Further to this, we disposed of our holdings in Veolia; this was one of the largest contributors to the Fund’s carbon intensity, as measured by MSCI, and we also believe the bonds were fully valued, offering limited upside potential relative to peers. The proceeds were again reinvested across several names within our preferred, telecommunications, insurance and utilities sectors such a Vodafone, Axa and Suez. There was also a relative value switch within ING bonds, extending into a slightly longer-dated subordinated issue for an attractive yield and spread pick-up. The company remains one of our preferred banks holdings from a sustainability perspective, given its predominantly retail focus.

As highlighted in the last quarterly commentary, we elected to close the short position to the European high yield market, where the default environment has proved far more benign than in the US. The latter has seen a doubling of its pre-Covid high yield default rate, contributing two-thirds of global defaults year to date in contrast to less than 13% from the European market. We also believe the asset class should benefit from an ongoing recovery in credit markets, while further benefitting indirectly from the EU recovery fund.

Over Q3, we extended the Fund’s short duration position from two to 2.5 years relative to its benchmark, currently expressed solely through the German market following a further drop in Bund yields. Initially, the additional 0.5 year short was expressed through the US, which we viewed as having the greatest potential for rising yields. However, we anticipate rising volatility as we build towards the election and subsequently rotated this back into the German market, which we view as less exposed to political uncertainty.

Looking into 2021, we remain constructive on investment grade credit, with technicals set to remain supportive, and also expect companies’ focus to shift towards improving credit fundamentals. As expected, corporate fundamentals have deteriorated, fuelled by the collapse in earnings combined with growing debt issuance; in investment grade, however, issuance has predominantly been defensive in nature to bolster liquidity buffers. This is reflected in high levels of cash on company balance sheets, keeping net leverage levels broadly flat.

While further deterioration is likely in the near term as more periods of depressed earnings are factored into leverage calculations, we expect that, having weathered the initial storm, focus will shift towards creditor-friendly debt reduction and balance sheet repair supported by a rebound in corporate earnings.

We remain committed to our high-quality portfolio, which we believe is well positioned to withstand the economic impacts as a result of the pandemic, and do not view any of our holdings as exposed to a credit event. From a sector perspective, we continue to favour insurance, telecoms and banks, with cyclical non-financials generally over-owned, expensive and/or more heavily exposed to ongoing Covid-related uncertainty.

Our outlook regarding interest rates also remains relatively unchanged, with government bonds still vulnerable to unprecedented supply and reflation risks. Moreover, with government bond yields close to zero (or below in a number of countries, including Germany), they offer limited ability to dampen portfolio volatility and actually provide meaningful downside risk during bouts of market weakness, supporting our short duration position.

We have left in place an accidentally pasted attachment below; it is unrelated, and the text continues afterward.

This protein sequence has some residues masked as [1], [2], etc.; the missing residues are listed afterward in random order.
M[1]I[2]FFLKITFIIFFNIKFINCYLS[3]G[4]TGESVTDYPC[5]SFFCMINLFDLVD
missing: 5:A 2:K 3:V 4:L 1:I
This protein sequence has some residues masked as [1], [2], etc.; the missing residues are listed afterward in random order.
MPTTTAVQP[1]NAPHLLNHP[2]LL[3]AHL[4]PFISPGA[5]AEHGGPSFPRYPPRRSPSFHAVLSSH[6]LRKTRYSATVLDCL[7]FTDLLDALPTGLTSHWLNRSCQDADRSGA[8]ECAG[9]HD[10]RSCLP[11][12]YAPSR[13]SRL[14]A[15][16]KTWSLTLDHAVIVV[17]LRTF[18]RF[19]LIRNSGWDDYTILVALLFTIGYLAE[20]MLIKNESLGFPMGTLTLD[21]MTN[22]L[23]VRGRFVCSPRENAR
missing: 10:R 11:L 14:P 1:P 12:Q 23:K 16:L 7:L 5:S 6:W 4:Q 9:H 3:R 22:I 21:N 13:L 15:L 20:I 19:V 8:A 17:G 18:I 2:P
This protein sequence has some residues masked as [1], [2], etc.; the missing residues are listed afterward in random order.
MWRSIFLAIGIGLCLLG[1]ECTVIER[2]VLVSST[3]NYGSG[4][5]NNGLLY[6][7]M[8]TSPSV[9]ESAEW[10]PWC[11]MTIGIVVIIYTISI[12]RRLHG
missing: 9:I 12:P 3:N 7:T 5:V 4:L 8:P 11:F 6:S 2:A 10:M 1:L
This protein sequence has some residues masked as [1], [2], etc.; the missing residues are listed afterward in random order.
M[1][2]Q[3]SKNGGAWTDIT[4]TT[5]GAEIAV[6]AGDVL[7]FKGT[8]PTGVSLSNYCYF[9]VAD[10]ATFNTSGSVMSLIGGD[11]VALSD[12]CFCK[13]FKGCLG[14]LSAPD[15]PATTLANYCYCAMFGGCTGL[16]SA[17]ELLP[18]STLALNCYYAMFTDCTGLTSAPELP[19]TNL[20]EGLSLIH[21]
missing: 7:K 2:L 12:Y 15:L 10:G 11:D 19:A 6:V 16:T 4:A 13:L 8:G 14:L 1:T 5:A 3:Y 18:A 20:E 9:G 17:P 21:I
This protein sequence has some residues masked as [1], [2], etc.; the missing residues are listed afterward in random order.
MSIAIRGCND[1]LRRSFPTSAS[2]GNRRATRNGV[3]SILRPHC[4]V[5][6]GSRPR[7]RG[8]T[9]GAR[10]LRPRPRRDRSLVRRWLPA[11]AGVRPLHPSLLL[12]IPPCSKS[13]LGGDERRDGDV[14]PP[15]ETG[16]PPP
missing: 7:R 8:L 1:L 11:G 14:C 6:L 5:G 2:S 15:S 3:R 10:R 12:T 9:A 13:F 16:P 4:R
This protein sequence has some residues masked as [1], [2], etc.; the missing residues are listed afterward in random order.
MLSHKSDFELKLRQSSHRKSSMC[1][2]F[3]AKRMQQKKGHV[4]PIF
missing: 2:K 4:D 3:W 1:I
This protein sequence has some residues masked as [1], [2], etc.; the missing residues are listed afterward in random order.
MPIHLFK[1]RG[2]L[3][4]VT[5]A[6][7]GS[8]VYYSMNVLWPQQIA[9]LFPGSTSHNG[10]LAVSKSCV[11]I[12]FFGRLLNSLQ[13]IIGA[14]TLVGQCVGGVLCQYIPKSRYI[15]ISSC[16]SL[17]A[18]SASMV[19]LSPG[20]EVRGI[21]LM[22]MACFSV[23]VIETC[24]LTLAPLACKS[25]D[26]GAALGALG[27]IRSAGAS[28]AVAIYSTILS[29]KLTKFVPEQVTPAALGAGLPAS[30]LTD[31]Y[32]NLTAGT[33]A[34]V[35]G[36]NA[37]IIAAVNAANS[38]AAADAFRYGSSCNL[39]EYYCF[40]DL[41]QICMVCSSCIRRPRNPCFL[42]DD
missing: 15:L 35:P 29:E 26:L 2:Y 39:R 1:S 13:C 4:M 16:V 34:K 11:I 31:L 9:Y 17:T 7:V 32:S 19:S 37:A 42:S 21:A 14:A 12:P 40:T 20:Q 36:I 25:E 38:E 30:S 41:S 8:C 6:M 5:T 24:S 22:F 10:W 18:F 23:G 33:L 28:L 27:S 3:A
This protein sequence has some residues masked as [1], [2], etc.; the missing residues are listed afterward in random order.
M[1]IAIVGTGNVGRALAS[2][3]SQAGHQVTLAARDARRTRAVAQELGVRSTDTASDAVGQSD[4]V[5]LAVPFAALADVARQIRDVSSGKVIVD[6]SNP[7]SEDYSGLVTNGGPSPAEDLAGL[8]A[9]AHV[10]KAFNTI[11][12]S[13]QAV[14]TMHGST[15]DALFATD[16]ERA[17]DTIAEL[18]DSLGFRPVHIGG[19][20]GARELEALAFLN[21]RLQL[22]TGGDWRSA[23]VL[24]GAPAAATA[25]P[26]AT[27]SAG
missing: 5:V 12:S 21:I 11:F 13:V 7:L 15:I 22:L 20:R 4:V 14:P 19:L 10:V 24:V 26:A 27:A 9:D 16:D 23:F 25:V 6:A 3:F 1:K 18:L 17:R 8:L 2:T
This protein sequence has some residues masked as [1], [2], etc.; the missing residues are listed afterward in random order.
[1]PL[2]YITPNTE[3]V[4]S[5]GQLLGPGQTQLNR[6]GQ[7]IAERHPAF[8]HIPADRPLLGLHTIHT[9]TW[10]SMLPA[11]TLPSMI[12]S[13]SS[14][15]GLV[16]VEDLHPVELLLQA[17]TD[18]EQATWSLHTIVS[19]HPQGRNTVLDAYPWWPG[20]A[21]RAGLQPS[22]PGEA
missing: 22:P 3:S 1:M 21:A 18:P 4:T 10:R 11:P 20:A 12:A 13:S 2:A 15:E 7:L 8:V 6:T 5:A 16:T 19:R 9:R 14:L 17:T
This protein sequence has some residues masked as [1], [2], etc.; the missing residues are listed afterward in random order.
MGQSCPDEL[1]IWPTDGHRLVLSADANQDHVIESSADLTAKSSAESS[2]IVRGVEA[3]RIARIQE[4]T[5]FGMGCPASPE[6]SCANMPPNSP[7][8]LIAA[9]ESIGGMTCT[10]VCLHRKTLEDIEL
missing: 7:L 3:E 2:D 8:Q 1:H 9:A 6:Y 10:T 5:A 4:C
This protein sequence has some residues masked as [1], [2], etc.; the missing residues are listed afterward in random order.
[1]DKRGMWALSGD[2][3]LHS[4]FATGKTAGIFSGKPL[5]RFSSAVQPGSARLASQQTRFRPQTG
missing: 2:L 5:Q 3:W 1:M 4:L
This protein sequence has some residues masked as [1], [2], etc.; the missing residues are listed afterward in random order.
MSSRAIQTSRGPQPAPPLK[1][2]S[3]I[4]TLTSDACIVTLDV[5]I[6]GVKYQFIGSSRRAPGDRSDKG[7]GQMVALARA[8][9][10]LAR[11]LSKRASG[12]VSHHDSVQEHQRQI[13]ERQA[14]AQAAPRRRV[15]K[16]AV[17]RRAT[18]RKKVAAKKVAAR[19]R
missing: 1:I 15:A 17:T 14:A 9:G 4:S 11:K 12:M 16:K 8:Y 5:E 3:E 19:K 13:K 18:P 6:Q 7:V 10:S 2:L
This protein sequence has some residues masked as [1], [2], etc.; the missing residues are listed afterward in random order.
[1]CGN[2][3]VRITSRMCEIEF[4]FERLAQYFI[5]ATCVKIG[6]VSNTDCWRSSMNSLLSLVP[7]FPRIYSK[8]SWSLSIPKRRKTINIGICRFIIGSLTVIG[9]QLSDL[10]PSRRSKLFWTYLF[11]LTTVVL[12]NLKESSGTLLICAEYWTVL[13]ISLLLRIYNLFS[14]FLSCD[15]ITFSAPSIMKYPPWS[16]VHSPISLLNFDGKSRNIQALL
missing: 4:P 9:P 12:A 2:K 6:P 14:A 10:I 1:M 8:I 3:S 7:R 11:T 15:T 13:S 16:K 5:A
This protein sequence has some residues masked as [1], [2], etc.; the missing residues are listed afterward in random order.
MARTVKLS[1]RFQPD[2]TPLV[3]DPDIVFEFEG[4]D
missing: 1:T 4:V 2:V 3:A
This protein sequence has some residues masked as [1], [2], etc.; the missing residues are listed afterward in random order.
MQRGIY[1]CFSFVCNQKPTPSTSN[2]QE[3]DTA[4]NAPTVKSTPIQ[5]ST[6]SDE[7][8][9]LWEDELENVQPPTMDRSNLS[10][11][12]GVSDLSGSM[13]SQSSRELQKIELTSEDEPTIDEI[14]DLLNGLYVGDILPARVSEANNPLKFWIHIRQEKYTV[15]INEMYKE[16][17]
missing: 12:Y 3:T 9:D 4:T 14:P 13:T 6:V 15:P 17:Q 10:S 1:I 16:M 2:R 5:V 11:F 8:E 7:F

Discrete years' performance* (%), to previous quarter-end:





Liontrust GF Sustainable Future European Corporate Bond A5 Acc



iBoxx Euro Corporate All Maturities Index




*Source: Financial Express, as at 30.09.2020, in euros, total return (net of fees and income reinvested). Discrete data is not available for five full 12-month periods due to the launch date of the portfolio

For a comprehensive list of common financial words and terms, see our glossary here.

Key Risks

Past performance is not a guide to future performance. Do remember that the value of an investment and the income generated from them can fall as well as rise and is not guaranteed, therefore, you may not get back the amount originally invested and potentially risk total loss of capital. The majority of the Liontrust Sustainable Future Funds have holdings which are denominated in currencies other than Sterling and may be affected by movements in exchange rates. Some of these funds invest in emerging markets which may involve a higher element of risk due to less well-regulated markets and political and economic instability. Consequently the value of an investment may rise or fall in line with the exchange rates. Liontrust UK Ethical Fund, Liontrust SF European Growth Fund and Liontrust SF UK Growth Fund invest geographically in a narrow range and has a concentrated portfolio of securities, there is an increased risk of volatility which may result in frequent rises and falls in the Fund’s share price. Liontrust SF Managed Fund, Liontrust SF Corporate Bond Fund, Liontrust SF Cautious Managed Fund, Liontrust SF Defensive Managed Fund and Liontrust Monthly Income Bond Fund invest in bonds and other fixed-interest securities - fluctuations in interest rates are likely to affect the value of these financial instruments. If long-term interest rates rise, the value of your shares is likely to fall. If you need to access your money quickly it is possible that, in difficult market conditions, it could be hard to sell holdings in corporate bond funds. This is because there is low trading activity in the markets for many of the bonds held by these funds. Mentioned above five funds can also invest in derivatives. Derivatives are used to protect against currencies, credit and interests rates move or for investment purposes. There is a risk that losses could be made on derivative positions or that the counterparties could fail to complete on transactions.


The information and opinions provided should not be construed as advice for investment in any product or security mentioned, an offer to buy or sell units/shares of Funds mentioned, or a solicitation to purchase securities in any company or investment product. Always research your own investments and (if you are not a professional or a financial adviser) consult suitability with a regulated financial adviser before investing.

Monday, October 19, 2020, 1:11 PM